I’m a huge fan of QB charts, but they can’t account for plays like this. Again, keeping his eyes downfield, even after avoiding a sack(not the only one he avoided this game.) I’m sensing a trend here. You can see Mayfield is going to take a shot with a linebacker breathing down his neck. You see some velocity here as he’s able to fit the ball into tight quarters between the corner and safety. Also a quick release. That’s a big boy play. Remarkable poise here.
There’s been a couple throws, especially on screens, where Mayfield is looking to get rid of it as quick as possible. Because of this, he’s throwing without his feet set and off platform. It’s not an issue on screens but it seems like Mayfield is forming bad habits and it shows up on other throws. He’s had a couple throws sail high on him because of his feet not being set or not stepping to his target. Even in the 4th quarter out of his own end zone, where he showed great poise, he had a ball overshoot the head of the receiver on a curl route. Just a note and something I’ll keep an eye out for. Without getting too nerdy/technical, Mayfield isn’t completely following through to his target. He’s more rising on to his tippy toes instead of generating torque. Something to keep in mind if you notice any loss of zip on his throws.
It’s a trap
For the 1st half, Texas did a good job of disguising blitzes. Frantic Mayfield showed up on this throw. It’s a blitz with 2 linebackers rushing up the middle. Mayfield thinks he sees a 3rd linebacker blitz and that’s why he throws hot to his running back on wheeling up the sideline. The backer peels off and picks up the running back. Interception.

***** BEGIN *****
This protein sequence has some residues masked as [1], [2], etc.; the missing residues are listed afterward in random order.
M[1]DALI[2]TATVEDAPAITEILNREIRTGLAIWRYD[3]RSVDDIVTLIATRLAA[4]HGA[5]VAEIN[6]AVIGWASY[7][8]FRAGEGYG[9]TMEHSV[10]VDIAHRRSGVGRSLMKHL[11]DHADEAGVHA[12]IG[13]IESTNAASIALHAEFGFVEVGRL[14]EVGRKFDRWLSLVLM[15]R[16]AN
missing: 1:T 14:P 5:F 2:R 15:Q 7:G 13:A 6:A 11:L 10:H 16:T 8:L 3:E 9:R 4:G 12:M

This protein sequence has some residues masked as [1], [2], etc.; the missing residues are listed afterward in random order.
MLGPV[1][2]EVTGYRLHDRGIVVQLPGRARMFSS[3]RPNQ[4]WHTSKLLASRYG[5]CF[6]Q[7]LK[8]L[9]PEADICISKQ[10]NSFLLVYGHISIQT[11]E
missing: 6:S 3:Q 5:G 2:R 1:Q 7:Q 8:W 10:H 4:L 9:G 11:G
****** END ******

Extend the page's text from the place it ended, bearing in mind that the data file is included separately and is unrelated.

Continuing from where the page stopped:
That’s one Baker will want back. A key 4th down conversion in a 2-minute drill that leads to a turnover. In the NFL, what you get pre-snap isn’t what you’ll get post-snap a lot of the time. This is a big learning moment for Mayfield. This will be something else I’ll be looking out for now. A big no-no, nonetheless.
A couple series later Mayfield, with no pressure in his face, threw a slant right to an underneath defenders chest. It’s as if he just didn’t see him under the 5-step slant. He got away with one here.
Can you make a play
Mayfield tried to fit the ball into tight quarters to start the 4th. Neither of his throws paid off. It was less of a velocity issue and more of a separation issue. The next drive he gets the ball back down 1. You see some good habits here. #1 is climbing the pocket. There isn’t a rusher necessarily but you can tell Mayfield has a feel for what’s going on around him. Not frazzled by his surroundings he calmly steps up and throws the ball 35 yards on a rope to the WR for a 60 yard TD.
I’m all about forming good habits. You see it here with the pocket movement. Even if it is subtle. I haven’t had any concerns this game about Mayfield’s arm strength, either. A couple poor decisions and high throws held him back from having a great game. Still, there were plenty of traits displayed to make you believe Mayfield can get it done at the next level.
This will be a fun series moving forward. It’ll be interesting to see how consistent players are performing from game to game. Mayfield looked like a 1st rounder this game.